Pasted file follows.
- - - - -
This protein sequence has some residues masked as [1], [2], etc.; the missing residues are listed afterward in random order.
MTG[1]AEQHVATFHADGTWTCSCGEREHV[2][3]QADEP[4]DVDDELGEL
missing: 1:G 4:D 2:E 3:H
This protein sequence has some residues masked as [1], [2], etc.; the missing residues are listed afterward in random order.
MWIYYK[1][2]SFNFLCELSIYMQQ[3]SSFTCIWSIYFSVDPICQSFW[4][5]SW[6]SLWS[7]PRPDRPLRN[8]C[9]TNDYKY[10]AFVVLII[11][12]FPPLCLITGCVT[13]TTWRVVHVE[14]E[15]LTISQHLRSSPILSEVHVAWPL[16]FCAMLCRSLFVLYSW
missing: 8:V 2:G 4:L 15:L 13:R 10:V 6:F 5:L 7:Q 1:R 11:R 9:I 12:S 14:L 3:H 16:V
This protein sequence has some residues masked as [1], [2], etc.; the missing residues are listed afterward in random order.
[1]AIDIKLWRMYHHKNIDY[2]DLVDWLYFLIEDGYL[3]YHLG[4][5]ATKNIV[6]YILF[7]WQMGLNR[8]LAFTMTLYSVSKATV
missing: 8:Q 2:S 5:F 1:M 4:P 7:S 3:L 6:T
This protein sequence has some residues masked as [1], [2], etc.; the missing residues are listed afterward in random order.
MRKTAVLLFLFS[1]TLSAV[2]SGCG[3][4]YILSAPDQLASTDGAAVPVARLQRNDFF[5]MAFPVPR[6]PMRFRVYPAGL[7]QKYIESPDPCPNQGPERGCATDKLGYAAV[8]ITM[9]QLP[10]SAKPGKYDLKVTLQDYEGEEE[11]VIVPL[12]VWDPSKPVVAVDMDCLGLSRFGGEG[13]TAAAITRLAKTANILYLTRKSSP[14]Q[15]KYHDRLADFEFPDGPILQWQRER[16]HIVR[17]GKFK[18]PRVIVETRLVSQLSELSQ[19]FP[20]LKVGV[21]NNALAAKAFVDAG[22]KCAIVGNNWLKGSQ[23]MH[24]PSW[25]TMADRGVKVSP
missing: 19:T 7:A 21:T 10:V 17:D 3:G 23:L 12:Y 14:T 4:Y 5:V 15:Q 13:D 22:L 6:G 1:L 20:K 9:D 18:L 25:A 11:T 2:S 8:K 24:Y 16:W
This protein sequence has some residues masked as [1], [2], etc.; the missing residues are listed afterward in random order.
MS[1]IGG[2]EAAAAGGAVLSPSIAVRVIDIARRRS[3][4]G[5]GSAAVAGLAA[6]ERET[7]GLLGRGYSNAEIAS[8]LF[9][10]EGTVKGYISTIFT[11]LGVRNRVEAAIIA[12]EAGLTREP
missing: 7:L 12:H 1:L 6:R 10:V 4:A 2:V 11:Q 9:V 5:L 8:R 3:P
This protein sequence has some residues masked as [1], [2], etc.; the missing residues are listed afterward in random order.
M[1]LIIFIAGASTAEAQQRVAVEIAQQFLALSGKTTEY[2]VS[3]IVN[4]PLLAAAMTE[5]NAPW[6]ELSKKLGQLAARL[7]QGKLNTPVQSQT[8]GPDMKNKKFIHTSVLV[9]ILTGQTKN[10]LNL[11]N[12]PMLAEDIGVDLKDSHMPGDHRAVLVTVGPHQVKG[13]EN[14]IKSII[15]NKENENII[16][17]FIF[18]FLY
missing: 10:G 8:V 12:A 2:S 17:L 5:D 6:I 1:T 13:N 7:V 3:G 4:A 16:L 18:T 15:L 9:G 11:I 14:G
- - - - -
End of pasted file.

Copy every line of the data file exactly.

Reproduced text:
This protein sequence has some residues masked as [1], [2], etc.; the missing residues are listed afterward in random order.
MTG[1]AEQHVATFHADGTWTCSCGEREHV[2][3]QADEP[4]DVDDELGEL
missing: 1:G 4:D 2:E 3:H
This protein sequence has some residues masked as [1], [2], etc.; the missing residues are listed afterward in random order.
MWIYYK[1][2]SFNFLCELSIYMQQ[3]SSFTCIWSIYFSVDPICQSFW[4][5]SW[6]SLWS[7]PRPDRPLRN[8]C[9]TNDYKY[10]AFVVLII[11][12]FPPLCLITGCVT[13]TTWRVVHVE[14]E[15]LTISQHLRSSPILSEVHVAWPL[16]FCAMLCRSLFVLYSW
missing: 8:V 2:G 4:L 15:L 13:R 10:V 6:F 5:L 7:Q 1:R 11:R 9:I 12:S 14:L 3:H 16:V
This protein sequence has some residues masked as [1], [2], etc.; the missing residues are listed afterward in random order.
[1]AIDIKLWRMYHHKNIDY[2]DLVDWLYFLIEDGYL[3]YHLG[4][5]ATKNIV[6]YILF[7]WQMGLNR[8]LAFTMTLYSVSKATV
missing: 8:Q 2:S 5:F 1:M 4:P 7:S 3:L 6:T
This protein sequence has some residues masked as [1], [2], etc.; the missing residues are listed afterward in random order.
MRKTAVLLFLFS[1]TLSAV[2]SGCG[3][4]YILSAPDQLASTDGAAVPVARLQRNDFF[5]MAFPVPR[6]PMRFRVYPAGL[7]QKYIESPDPCPNQGPERGCATDKLGYAAV[8]ITM[9]QLP[10]SAKPGKYDLKVTLQDYEGEEE[11]VIVPL[12]VWDPSKPVVAVDMDCLGLSRFGGEG[13]TAAAITRLAKTANILYLTRKSSP[14]Q[15]KYHDRLADFEFPDGPILQWQRER[16]HIVR[17]GKFK[18]PRVIVETRLVSQLSELSQ[19]FP[20]LKVGV[21]NNALAAKAFVDAG[22]KCAIVGNNWLKGSQ[23]MH[24]PSW[25]TMADRGVKVSP
missing: 19:T 7:A 21:T 10:V 17:D 3:G 23:L 12:Y 14:T 4:Y 5:V 15:Q 13:D 22:L 6:G 1:L 20:K 9:D 18:L 25:A 11:T 2:S 8:K 24:Y 16:W
This protein sequence has some residues masked as [1], [2], etc.; the missing residues are listed afterward in random order.
MS[1]IGG[2]EAAAAGGAVLSPSIAVRVIDIARRRS[3][4]G[5]GSAAVAGLAA[6]ERET[7]GLLGRGYSNAEIAS[8]LF[9][10]EGTVKGYISTIFT[11]LGVRNRVEAAIIA[12]EAGLTREP
missing: 7:L 12:H 1:L 6:R 10:V 4:A 2:V 11:Q 9:V 5:L 8:R 3:P
This protein sequence has some residues masked as [1], [2], etc.; the missing residues are listed afterward in random order.
M[1]LIIFIAGASTAEAQQRVAVEIAQQFLALSGKTTEY[2]VS[3]IVN[4]PLLAAAMTE[5]NAPW[6]ELSKKLGQLAARL[7]QGKLNTPVQSQT[8]GPDMKNKKFIHTSVLV[9]ILTGQTKN[10]LNL[11]N[12]PMLAEDIGVDLKDSHMPGDHRAVLVTVGPHQVKG[13]EN[14]IKSII[15]NKENENII[16][17]FIF[18]FLY
missing: 10:G 8:V 12:A 2:S 17:L 5:D 6:I 1:T 13:N 7:V 3:G 4:A 16:L 18:T 15:L 9:G 11:I 14:G